Queen’s speech in Parliament: ‘Be good neighbours for Diamond Jubilee’

13:01 20 March 2012

Queen Elizabeth II sits in Westminster Hall after addressing both Houses of Parliament as part of her visit to mark her Diamond Jubilee year

Queen Elizabeth II sits in Westminster Hall after addressing both Houses of Parliament as part of her visit to mark her Diamond Jubilee year

The Queen has called on people to be good neighbours and celebrate their communities to mark her Diamond Jubilee.

In an historic address to both Houses of Parliament today, she paid tribute to the British virtues of “resilience, ingenuity and tolerance”, and to the Duke of Edinburgh, her “constant strength and guide” over the decades.

The monarch repeated her vow made on Accession Day in February to “rededicate myself to the service of our great country”.

In the ancient Westminster Hall the monarch stood to give her address, telling MPs and peers that since she came to the throne she has been a regular visitor to the Palace of Westminster.

She added: “During these years as your Queen, the support of my family has, across the generations, been beyond measure.

“Prince Philip is, I believe, well-known for declining compliments of any kind. But throughout he has been a constant strength and guide.”

This was the monarch’s sixth address to both Houses of Parliament. She gave similar speeches in celebration of her Golden Jubilee in 2002 and Silver Jubilee 25 years earlier in 1977.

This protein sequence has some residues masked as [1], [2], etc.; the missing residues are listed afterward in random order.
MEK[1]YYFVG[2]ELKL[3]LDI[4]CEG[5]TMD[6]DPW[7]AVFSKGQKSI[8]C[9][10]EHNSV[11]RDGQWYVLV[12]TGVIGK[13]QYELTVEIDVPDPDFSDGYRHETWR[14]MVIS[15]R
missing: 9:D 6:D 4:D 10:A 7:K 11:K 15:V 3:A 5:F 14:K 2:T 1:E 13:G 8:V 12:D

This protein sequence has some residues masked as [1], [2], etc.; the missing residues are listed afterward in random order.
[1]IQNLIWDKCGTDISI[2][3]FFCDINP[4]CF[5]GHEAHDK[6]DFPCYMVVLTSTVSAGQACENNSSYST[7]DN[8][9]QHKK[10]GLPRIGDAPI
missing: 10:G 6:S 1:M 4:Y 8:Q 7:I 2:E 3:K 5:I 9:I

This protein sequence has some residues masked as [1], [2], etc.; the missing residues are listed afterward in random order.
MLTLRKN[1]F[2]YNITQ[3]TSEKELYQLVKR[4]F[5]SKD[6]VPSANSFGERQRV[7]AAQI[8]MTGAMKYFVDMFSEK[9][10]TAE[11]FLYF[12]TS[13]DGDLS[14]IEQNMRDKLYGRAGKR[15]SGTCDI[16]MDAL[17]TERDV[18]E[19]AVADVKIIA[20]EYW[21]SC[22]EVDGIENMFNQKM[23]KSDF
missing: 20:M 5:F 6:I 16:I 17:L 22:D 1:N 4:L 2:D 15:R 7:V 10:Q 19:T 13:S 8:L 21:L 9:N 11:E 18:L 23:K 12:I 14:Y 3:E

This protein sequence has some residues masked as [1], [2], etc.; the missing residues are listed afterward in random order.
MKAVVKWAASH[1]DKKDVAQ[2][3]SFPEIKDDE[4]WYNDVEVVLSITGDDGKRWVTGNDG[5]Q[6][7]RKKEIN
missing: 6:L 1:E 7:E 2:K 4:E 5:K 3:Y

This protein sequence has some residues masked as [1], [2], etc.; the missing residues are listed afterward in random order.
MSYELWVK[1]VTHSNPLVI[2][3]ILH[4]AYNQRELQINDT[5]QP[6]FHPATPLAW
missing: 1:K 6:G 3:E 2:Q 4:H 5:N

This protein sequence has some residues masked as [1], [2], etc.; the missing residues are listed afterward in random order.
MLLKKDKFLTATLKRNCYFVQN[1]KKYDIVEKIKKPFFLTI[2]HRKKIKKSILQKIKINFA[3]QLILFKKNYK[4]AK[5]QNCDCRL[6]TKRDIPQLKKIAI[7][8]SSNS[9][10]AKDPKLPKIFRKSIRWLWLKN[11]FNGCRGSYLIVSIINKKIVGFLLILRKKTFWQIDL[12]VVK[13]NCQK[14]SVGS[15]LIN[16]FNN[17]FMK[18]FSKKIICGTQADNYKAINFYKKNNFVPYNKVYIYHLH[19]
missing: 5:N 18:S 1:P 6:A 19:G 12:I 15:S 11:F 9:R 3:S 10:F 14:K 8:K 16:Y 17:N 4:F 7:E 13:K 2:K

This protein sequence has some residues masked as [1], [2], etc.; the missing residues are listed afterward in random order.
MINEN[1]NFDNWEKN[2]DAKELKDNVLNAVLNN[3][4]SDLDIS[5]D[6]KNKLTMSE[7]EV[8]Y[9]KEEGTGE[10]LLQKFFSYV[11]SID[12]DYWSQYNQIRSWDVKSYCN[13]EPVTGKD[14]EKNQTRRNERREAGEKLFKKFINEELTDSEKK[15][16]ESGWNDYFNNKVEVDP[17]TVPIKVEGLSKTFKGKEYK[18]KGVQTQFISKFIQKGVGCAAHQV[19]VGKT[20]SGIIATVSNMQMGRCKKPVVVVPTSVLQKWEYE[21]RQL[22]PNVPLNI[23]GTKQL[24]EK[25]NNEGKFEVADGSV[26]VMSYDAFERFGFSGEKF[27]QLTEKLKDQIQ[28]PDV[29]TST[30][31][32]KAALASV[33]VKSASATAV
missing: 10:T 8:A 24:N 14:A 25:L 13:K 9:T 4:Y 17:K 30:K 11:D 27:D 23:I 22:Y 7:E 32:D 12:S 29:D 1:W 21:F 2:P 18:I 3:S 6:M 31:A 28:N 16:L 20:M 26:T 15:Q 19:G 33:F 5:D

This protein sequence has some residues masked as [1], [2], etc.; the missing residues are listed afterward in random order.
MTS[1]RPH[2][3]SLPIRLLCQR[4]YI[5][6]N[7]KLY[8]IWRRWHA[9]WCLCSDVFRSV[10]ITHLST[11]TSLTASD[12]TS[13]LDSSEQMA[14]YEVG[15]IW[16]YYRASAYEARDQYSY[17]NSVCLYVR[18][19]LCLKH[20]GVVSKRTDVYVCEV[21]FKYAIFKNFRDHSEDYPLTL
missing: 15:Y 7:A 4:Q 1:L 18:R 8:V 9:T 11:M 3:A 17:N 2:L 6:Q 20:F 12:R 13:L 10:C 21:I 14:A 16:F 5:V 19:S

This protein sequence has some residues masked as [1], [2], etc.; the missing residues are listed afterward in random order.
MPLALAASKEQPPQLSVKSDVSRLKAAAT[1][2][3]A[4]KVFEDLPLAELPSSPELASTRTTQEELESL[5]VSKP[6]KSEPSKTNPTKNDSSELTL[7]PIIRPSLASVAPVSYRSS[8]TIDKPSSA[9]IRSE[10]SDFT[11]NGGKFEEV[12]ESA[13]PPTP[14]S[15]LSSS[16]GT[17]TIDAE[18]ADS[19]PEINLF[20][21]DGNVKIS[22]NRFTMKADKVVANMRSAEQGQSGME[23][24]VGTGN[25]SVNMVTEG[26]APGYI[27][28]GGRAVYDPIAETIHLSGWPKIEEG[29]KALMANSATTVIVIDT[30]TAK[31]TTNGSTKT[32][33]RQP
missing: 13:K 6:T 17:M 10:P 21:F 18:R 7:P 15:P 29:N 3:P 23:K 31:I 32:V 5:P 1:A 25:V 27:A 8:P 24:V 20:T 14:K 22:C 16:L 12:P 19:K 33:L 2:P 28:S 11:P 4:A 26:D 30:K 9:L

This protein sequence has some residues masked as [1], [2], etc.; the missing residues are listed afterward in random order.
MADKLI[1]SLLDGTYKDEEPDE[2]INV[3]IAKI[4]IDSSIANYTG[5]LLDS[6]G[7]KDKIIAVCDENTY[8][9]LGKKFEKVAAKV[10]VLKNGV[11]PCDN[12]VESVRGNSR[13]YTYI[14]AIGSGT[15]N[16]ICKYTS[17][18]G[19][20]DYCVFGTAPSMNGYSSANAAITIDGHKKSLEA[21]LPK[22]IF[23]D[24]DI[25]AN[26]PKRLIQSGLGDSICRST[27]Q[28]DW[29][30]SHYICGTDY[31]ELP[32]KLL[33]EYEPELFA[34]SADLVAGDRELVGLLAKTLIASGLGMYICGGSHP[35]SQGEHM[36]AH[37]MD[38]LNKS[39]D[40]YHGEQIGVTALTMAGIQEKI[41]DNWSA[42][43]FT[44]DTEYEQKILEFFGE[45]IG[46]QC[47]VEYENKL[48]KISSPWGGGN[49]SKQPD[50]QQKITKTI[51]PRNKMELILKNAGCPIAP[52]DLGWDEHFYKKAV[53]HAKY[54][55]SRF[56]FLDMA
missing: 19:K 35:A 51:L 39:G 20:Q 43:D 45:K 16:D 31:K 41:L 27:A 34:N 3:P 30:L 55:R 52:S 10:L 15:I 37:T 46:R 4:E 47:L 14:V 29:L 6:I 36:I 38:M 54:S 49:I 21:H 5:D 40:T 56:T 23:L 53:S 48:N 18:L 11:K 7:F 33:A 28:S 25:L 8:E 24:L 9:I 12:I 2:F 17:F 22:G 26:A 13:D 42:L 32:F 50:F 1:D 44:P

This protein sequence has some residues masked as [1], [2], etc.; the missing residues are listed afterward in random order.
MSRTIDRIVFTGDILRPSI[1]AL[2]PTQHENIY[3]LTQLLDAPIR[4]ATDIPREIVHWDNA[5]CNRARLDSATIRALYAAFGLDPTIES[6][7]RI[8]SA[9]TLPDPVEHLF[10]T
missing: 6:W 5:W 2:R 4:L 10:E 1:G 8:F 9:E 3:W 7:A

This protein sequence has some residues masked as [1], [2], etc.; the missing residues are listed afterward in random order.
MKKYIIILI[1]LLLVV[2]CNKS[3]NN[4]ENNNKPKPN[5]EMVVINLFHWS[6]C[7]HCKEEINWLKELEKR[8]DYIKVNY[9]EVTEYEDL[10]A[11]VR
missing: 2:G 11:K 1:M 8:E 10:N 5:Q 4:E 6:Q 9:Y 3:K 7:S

Among the guests was Prime Minister David Cameron, some members of his Cabinet, former premiers Tony Blair and Gordon Brown and Labour leader Ed Miliband.

The monarch reflected on the ancient setting for her address: “We are reminded here of our past, of the continuity of our national story and the virtues of resilience, ingenuity and tolerance which created it.

“I have been privileged to witness some of that history and, with the support of my family, rededicate myself to the service of our great country and its people now and in the years to come.”

The Queen also reflected on following in the footsteps of the only other monarch to celebrate a Diamond Jubilee, Queen Victoria in 1897.

She said: “So, in an era when the regular, worthy rhythm of life is less eye-catching than doing something extraordinary, I am reassured that I am merely the second sovereign to celebrate a Diamond Jubilee.”

The Queen has begun her national tour to mark her 60-year reign and said she hoped the Diamond Jubilee celebrations would “be an opportunity for people to come together in a spirit of neighbourliness and celebration of their own communities”.

The work of millions in the professional and voluntary services, whose efforts were for the pubic good, would also be recognised this year as would the “remarkable sacrifice and courage of our armed forces”.

She said: “Much may have indeed have changed these past 60 years but the valour of those who risk their lives for the defence and freedom of us all remains undimmed.”

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